Identifying Public Transit Success in Metropolitan Areas

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MTI study explores 10 metropolitan cities, identifying the characteristics that make public transit successful
October 8, 2020
San José, CA

New research from the Mineta Transportation Institute (MTI) evaluates ten international metropolitan areas with highly effective regional transit to identify specific characteristics, policies, and practices that contribute to their success. The report, Characteristics of Effective Metropolitan Areawide Public Transit: A Comparison of European, Canadian, and Australian Case Studies, investigates four main categories: 1) metropolitan area background and setting, 2) regional transit coordinating agency, 3) customer-apparent characteristics, and 4) transit finance. Overall, this research identifies the replicable factors in metropolitan public transportation that make transit an effective competitor to the private motor vehicle.

The research team identified the critical presence of a Regional Transit Coordinator (RTC) in each of the case studies. RTCs ensure that schedules between modes are synchronized, coordinate long-range planning between different transit modes, and enforce a region-wide fare policy.

Researchers also found three basic, but effective models of RTCs:

  • One agency coordinates the many separately-owned systems,
  • The RTC also serves as the operator of the regional rail and bus modes, or
  • A single public agency operates all public transit modes (busses, trams/light rail, and metro/subway) in the metropolitan area.

Principal Investigator Dr. Michelle DeRobertis points out that, “A regionwide single-fare policy that is journey-based improves customer satisfaction and ridership and thus, a coordinating entity, like an RTC, with sufficient authority to set fares appears to be essential to creating single fare policy.”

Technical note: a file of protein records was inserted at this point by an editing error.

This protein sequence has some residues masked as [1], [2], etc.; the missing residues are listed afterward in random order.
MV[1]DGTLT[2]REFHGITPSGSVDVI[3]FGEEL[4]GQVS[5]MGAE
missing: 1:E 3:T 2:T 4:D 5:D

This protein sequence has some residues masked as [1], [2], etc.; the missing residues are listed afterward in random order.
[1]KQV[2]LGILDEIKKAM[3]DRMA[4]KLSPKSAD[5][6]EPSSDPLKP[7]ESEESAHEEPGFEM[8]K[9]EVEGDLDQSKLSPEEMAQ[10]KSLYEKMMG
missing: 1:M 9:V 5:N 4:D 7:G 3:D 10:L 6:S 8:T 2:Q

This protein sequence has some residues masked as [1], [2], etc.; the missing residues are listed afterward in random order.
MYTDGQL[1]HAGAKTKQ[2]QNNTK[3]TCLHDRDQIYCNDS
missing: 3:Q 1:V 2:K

A 30-minute MTI webinar is available on this research at



At the Mineta Transportation Institute (MTI) at San Jose State University (SJSU) our mission is to increase mobility for all by improving the safety, efficiency, accessibility, and convenience of our nations’ transportation system. Through research, education, workforce development and technology transfer, we help create a connected world. MTI was founded in 1991 and is funded through the US Departments of Transportation and Homeland Security, the California Department of Transportation, and public and private grants. MTI is affiliated with SJSU’s Lucas College and Graduate School of Business.

Dr. Michelle DeRobertis is an MTI Research Associate and Principal at Transportation Choices for Sustainable Communities, Dr. Christopher Ferrell is an MTI Research Associate and Executive Director at Transportation Choices for Sustainable Communities, Dr. Richard Lee is an MTI Research Associate and Lecturer at San Jose State University, and John Eells is an MTI Research Associate and Principal at Transportation Choices for Sustainable Communities.


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